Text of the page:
The Falkland Island Wars
The Falkland Islands were claimed by Argentina in the 19th Century; however, Great Britain seized control of the Islands in 1833. The Islands remained in Great Britain’s control for nearly one hundred and fifty years, but in 1982 Argentinean military lead by General Leopoldo Galtieri, invaded the islands. The Argentinean government was under attack by its citizens for mismanagement and human rights abuses. The government believed that by recovery of the islands would bring about a new patriotism among the population.
The invasion began on April 2nd, and by the end of April, Argentina had stationed approximately ten thousand troops in the Falklands. Great Britain declared the Falklands as a war zone and sent its own troops to reclaim the island. On May 2nd, the Argentinean submarine, General Belgrano, sank which killed 368 Argentineans (approximately half of Argentina’s total casualties). By June 14th, a large Argentine garrison was surrendered which marked the end of the war.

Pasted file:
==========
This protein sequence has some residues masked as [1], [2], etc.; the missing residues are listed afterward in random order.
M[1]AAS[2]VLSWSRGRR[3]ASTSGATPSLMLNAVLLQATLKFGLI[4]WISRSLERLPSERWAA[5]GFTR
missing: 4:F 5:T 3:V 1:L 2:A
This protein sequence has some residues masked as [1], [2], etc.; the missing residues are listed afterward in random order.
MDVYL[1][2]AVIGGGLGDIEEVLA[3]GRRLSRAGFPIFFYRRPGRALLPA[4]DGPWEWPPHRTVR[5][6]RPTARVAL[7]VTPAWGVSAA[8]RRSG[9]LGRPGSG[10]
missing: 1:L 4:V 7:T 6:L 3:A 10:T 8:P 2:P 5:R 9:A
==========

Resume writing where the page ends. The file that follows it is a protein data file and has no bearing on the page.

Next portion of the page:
This war, although short lived, was historically important for Great Britain and Argentina. Great Britain, under the rule of Margaret Thatcher, had a great surge of nationalism following the war. Thatcher’s popularity also grew greatly. Argentina, as a result of the war, switched from its military government back to civilian rule.
By Greta Schmalle, Cody Smiglewski, Joe Masrua, Mike Compa and Rachel Packer
Falkland Islands War. (2007). In Encyclopædia Britannica. Retrieved November 29, 2007, from Encyclopædia Britannica Online: http://www.britannica.com/eb/article-9033636